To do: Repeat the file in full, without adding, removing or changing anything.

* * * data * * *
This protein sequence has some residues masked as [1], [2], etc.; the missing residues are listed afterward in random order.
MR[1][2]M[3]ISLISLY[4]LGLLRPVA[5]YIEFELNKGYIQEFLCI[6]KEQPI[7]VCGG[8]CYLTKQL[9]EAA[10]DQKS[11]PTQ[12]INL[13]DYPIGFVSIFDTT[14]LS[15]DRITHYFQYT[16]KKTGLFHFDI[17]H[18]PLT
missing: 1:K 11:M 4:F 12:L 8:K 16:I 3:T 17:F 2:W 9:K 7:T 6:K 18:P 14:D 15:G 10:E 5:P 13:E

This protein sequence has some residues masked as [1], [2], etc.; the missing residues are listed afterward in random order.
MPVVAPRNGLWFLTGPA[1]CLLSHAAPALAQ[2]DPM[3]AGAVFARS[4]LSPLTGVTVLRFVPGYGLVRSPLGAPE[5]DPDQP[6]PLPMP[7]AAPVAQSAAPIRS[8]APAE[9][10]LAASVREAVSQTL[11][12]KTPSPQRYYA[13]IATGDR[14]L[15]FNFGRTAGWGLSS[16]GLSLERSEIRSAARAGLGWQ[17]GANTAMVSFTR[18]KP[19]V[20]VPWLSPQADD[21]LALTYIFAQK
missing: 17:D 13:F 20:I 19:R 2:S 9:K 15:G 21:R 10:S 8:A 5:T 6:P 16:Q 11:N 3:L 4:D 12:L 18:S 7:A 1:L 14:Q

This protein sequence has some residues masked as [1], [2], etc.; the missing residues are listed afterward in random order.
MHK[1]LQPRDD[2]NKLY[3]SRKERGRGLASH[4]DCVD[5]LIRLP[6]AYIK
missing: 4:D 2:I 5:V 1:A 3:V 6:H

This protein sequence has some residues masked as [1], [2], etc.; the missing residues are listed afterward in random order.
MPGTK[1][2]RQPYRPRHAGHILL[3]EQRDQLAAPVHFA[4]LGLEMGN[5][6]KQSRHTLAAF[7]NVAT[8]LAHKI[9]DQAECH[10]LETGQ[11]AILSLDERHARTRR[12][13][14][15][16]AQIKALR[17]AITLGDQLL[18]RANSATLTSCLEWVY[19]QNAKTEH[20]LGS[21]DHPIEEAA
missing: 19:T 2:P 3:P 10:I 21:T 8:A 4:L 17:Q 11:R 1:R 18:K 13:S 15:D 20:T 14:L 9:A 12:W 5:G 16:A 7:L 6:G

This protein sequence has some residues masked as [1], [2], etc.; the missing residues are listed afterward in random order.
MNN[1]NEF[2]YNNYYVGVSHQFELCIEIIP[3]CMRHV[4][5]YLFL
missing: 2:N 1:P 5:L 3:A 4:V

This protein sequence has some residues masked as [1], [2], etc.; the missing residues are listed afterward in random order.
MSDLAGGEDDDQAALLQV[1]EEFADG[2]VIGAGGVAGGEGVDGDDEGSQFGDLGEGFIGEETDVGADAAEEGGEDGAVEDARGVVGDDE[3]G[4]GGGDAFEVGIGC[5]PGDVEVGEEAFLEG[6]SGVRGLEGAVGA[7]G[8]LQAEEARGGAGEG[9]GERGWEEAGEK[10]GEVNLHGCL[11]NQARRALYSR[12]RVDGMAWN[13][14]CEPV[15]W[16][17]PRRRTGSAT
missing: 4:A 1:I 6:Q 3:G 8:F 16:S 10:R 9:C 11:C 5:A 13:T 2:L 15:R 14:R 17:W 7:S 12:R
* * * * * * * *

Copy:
This protein sequence has some residues masked as [1], [2], etc.; the missing residues are listed afterward in random order.
MR[1][2]M[3]ISLISLY[4]LGLLRPVA[5]YIEFELNKGYIQEFLCI[6]KEQPI[7]VCGG[8]CYLTKQL[9]EAA[10]DQKS[11]PTQ[12]INL[13]DYPIGFVSIFDTT[14]LS[15]DRITHYFQYT[16]KKTGLFHFDI[17]H[18]PLT
missing: 1:K 11:M 4:F 12:L 8:K 16:I 3:T 17:F 2:W 9:K 7:T 6:K 18:P 14:D 15:G 10:E 5:P 13:E

This protein sequence has some residues masked as [1], [2], etc.; the missing residues are listed afterward in random order.
MPVVAPRNGLWFLTGPA[1]CLLSHAAPALAQ[2]DPM[3]AGAVFARS[4]LSPLTGVTVLRFVPGYGLVRSPLGAPE[5]DPDQP[6]PLPMP[7]AAPVAQSAAPIRS[8]APAE[9][10]LAASVREAVSQTL[11][12]KTPSPQRYYA[13]IATGDR[14]L[15]FNFGRTAGWGLSS[16]GLSLERSEIRSAARAGLGWQ[17]GANTAMVSFTR[18]KP[19]V[20]VPWLSPQADD[21]LALTYIFAQK
missing: 17:D 13:F 20:I 19:R 2:S 9:K 15:G 21:R 10:S 8:A 5:T 6:P 16:Q 11:N 3:L 4:D 12:L 18:S 7:A 1:L 14:Q

This protein sequence has some residues masked as [1], [2], etc.; the missing residues are listed afterward in random order.
MHK[1]LQPRDD[2]NKLY[3]SRKERGRGLASH[4]DCVD[5]LIRLP[6]AYIK
missing: 4:D 2:I 5:V 1:A 3:V 6:H

This protein sequence has some residues masked as [1], [2], etc.; the missing residues are listed afterward in random order.
MPGTK[1][2]RQPYRPRHAGHILL[3]EQRDQLAAPVHFA[4]LGLEMGN[5][6]KQSRHTLAAF[7]NVAT[8]LAHKI[9]DQAECH[10]LETGQ[11]AILSLDERHARTRR[12][13][14][15][16]AQIKALR[17]AITLGDQLL[18]RANSATLTSCLEWVY[19]QNAKTEH[20]LGS[21]DHPIEEAA
missing: 19:T 2:P 3:P 10:I 21:T 8:A 4:L 17:Q 11:R 1:R 18:K 13:S 15:D 20:T 14:L 9:A 12:W 5:G 16:A 7:L 6:G

This protein sequence has some residues masked as [1], [2], etc.; the missing residues are listed afterward in random order.
MNN[1]NEF[2]YNNYYVGVSHQFELCIEIIP[3]CMRHV[4][5]YLFL
missing: 2:N 1:P 5:L 3:A 4:V

This protein sequence has some residues masked as [1], [2], etc.; the missing residues are listed afterward in random order.
MSDLAGGEDDDQAALLQV[1]EEFADG[2]VIGAGGVAGGEGVDGDDEGSQFGDLGEGFIGEETDVGADAAEEGGEDGAVEDARGVVGDDE[3]G[4]GGGDAFEVGIGC[5]PGDVEVGEEAFLEG[6]SGVRGLEGAVGA[7]G[8]LQAEEARGGAGEG[9]GERGWEEAGEK[10]GEVNLHGCL[11]NQARRALYSR[12]RVDGMAWN[13][14]CEPV[15]W[16][17]PRRRTGSAT
missing: 4:A 1:I 6:Q 3:G 8:F 16:S 10:R 9:C 11:C 5:A 13:T 2:L 15:R 14:R 17:W 7:S 12:R